It is clear from the foregoing cases that under the law of this state the attractive nuisance doctrine does not extend to swimming pools. However, counsel for appellant urges that ehe Court should reexamine this holding in light of Section 339, Restatement of the law of Torts (2d 1965). This section deals with conditions highly dangerous to trespassing children. In the discussion of this section it is pointed out that there are many dangers such as those of fire and water or falling from a height, which under ordinary conditions may be reasonably expected to be fully understood and appreciated by any child old enough to be allowed at large. To such conditions the provisions of Section 339, supra, are not applicable in the absence of other factors creating a special risk, such as the fact that the condition is so hidden that its danger is not readily visible or some distractive influence which makes it likely that a child will not discover or appreciate it. The proof in this case shows that Franklin Gordon was an intelligent boy, having completed the fourth grade in school. Certainly he was not too young to appreciate the danger of water. There was nothing hidden or concealed about the danger involved in this case. Although the swimming pool was attractive, it was no more dangerous than any other artificial body of impounded water of the same depth. The facts of this case do not bring it within the provisions of Section 339, supra.
Regrettable as it is that the ten year old boy lost his lief, we are unable to find any facts in this case which would justify us to depart from the long established rule that water hazards are not attractive nuisances.
Gordon v. C.H.C. Corp., supra, 236 So.2d at 735-736.
If analogies must be drawn, the proper direction is clear. The embankment where Ida Darleen met tragic death has much more in common with natural hazards-- such as cliffs and bluffs-- than with manifestly artificial conditions-- such as explosives or turntables. Under ordinary conditions, any child old enough to be allowed at large may be reasonably expected to have understood and appreciated its dangers. See Restatement of Torts, Second, 339, Comment j. To categorize this embankment as an attractive nuisance would contravene the reasoning and policy espoused by the Mississippi courts. In this Erie context, we shall not presume to do so.
Since Associated was not a trespasser and the embankment was not an attractive nuisance, the contractor's legal duty to Ida Darleen Coleman could only be to refrain from willful or wanton injury. Surely there are no other special circumstances increasing the duty owed, or precluding application of the general rule here. Compare Marlon Investment Co. v. Conner, 1963, 246 Miss. 343, 149 So.2d 312, 315-318, and Mayor of Vicksburg v. McLain, supra, with Graves v. Massey, 1956, 227 Miss. 848, 87 So.2d 270, 271, and Sears, Roebuck & Co. v. Tisdale, Miss.1966, 185 So.2d 916. See also Lepnick v. Gaddis, 1894, 72 Miss. 200, 16 So. 213. As we have intimated, once the legal question regarding the duty of a lawful occupier of premises to trespassers and licensees has been determined, the occupier's liability must depend on the facts found in each case. Normally the issue should be submitted to the jury. Nevertheless, having considered all the evidence and testimony available to the District Judge, we conclude that the Colemans have not satisfied the Boeing criteria. See United States v. Williams, 5 Cir. 1971, 441 F.2d 637, 644. In the factual context sub judice, it is evident that Associated fulfilled its duty to refrain from willfully or wantonly injuring Ida Darleen. Consequently we shall not disturb the District Court's disposition of this controversy.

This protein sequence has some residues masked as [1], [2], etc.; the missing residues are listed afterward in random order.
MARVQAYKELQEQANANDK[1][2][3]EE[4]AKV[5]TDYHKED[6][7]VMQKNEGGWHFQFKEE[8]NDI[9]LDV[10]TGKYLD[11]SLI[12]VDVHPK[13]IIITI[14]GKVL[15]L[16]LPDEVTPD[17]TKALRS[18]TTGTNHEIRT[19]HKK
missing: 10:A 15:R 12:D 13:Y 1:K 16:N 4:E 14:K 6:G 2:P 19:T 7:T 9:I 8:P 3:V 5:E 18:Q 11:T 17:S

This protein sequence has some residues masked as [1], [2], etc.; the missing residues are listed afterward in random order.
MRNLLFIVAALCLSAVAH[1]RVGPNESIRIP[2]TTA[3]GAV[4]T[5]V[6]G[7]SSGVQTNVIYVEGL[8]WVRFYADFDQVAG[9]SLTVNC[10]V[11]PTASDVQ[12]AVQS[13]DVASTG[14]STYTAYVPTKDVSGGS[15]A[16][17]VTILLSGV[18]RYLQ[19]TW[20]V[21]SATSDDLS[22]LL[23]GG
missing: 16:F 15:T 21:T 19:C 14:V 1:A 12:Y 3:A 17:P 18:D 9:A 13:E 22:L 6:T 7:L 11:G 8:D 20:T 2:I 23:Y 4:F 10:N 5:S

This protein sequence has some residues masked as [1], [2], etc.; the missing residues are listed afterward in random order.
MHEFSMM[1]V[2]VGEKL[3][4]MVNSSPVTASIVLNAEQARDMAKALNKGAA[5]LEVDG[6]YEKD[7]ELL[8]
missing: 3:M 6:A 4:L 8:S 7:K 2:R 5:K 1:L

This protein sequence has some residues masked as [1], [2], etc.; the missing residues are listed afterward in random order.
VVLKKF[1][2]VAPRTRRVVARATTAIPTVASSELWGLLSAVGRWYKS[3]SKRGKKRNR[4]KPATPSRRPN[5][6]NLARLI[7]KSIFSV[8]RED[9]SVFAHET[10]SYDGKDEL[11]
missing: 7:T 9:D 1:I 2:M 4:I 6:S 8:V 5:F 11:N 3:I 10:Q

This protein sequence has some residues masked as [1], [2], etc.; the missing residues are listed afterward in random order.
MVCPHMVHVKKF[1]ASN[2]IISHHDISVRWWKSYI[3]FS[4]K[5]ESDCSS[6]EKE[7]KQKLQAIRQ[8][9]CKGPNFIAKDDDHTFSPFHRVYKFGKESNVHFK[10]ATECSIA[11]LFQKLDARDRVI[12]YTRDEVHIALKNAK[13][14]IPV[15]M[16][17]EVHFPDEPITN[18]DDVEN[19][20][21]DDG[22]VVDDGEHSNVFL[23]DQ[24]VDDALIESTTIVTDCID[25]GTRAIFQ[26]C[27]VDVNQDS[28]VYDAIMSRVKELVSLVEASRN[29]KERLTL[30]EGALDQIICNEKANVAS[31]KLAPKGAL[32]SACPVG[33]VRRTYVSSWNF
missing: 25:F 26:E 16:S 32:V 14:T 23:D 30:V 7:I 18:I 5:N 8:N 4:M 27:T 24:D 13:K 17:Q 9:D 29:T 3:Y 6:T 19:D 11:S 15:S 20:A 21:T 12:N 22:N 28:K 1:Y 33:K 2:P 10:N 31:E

Senior Circuit Judge, 6th Circuit, sitting by designation
Restatement of Torts, Second, 339, provides:
A possessor of land is subject to liability for physical harm to children trespassing thereon caused by an artificial condition upon the land if
(a) the place where the condition exists is one upon which the possessor knows or has reason to know that children are likely to trespass, and
(b) the condition is one of which the possessor knows or has reason to know and which he realizes or should realize will involve an unreasonable risk of death or serious bodily harm to such childern, and
(c) the children because of their youth do not discover the condition or realize the risk involved in intermeddling with it or in coming within the area made dangerous by it, and
(d) the utility to the possessor of maintaining the condition and the burden of alienating the danger are slight as compared with the risk to children involved, and
(e) the possessor fails to exercise reasonable care to eliminate the danger or otherwise to protect the children.